Just to give you some rationale behind why some parking lots are all valet so you don’t become one of these immature people: a restaurant or venue wants to be able to fit as many cars in a space as possible, ie. more cars=more people=more money spent. valets don’t need to follow the lines of the parking spaces and can achieve this endeavor to save space, especially in very small parking lots where if people were left to their own devices would be just chaos and the possibility of a scrape or accident is much more likely. Having someone who parks up to a hundred and fifty cars a day limits the likelihood of accidents.

Despite these reasons it is almost every day that someone drives into a valet only lot and either completely blows through the signs which only means that now I have to go and find them making more work for me and them, or they arrive and immediately jump to the phrase “You mean I can’t park my own car?”, the answer is no, and in the time it takes for me to explain why you could already be walking inside and getting food. My job is made to make everything run smoother and the longer you’re talking to me just makes this a hassle. The next most common thing is when I ask if the key is in the car. Most of the cars I park have some kind of automatic button start and the key fobs are necessary if I want to bring your car back, between people walking inside with their fob and turning off their car and those people who when I ask look at me like I’m some kind of moron and just say “It’s running already.” like I’ve never operated a vehicle before, poor key fob management amounts to 60% of the issues that make this less efficient of a process.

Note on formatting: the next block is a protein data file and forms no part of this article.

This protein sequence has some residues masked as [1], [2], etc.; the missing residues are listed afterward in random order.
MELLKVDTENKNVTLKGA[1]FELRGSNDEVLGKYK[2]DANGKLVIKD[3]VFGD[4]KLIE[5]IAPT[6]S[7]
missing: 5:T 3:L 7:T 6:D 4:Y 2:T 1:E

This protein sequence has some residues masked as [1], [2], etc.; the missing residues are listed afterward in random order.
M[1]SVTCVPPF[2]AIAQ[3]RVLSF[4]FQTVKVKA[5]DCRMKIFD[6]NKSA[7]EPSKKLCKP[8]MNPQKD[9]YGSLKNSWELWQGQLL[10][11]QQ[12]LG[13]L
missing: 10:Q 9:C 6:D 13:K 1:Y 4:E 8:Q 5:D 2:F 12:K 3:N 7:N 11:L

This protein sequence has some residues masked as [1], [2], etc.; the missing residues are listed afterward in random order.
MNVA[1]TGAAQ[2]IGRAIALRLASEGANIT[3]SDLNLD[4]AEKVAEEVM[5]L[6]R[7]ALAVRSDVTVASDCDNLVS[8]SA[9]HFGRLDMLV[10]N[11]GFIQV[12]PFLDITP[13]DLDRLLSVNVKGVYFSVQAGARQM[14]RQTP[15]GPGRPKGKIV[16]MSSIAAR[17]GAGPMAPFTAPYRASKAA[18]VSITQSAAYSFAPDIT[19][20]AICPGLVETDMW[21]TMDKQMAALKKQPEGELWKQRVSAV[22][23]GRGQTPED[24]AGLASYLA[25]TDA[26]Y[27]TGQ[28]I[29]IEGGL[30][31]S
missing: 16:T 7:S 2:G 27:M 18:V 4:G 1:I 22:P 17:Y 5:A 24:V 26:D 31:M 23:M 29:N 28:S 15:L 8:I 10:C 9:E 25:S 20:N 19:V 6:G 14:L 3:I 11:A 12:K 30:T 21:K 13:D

One place I work only ever has two valets in the parking lot and about 150 people coming in every night, if it’s busy there is a possibility that we will leave your car with the keys in it and the window down just to be sure we don’t lock the keys in the car. One time this guy was furious with us for doing this when he came out to get something from his car calling us assholes for parking too close to another car ie. doing our job, don’t be this person, we are standing right there and believe it or not, not all valets are thieves, we will park your car in a moment correctly once the fifty other cars we are trying to put somewhere are taken care of.

Valeting is basically car Tetris and the whole idea is to have a system to do this for the best of everyone one involved, any cars that get damaged on our watch is the company’s fault, so the risk of just letting you park or take your car is a risk that we have to deal with for our jobs.

Anyway, I guess I just wanted to say that, also be kind and tip us like three or more bucks, we work hard to keep your cars safe and save you the time of negotiating a busy parking lot two $ is apparently the standard but it’s not 1980 anymore and one dollar is kind of an insult unless you’re literally going to be inside for a minute. Another thing is that we are standing outside and waiting for you to be done eating and having a good time, expect the possibility that if you’re going to be at a restaurant past a certain time we will want to go home and bring you back your keys when we finish.
The last thing is that it’s the restaurant’s policy to have valet parking I made no decisions about this other than it’s my job.

I could go into more detail like if your not staying for reasons like dropping someone off or picking someone up, don’t park in the place that we take the cars away, one time I jumped into a car to park it and there was a mother and five kids in the back who thought I was abducting them. Fun Fact if your in a valet only lot and I see a car not parked I will try to park it. Be kind to the valet and have a day.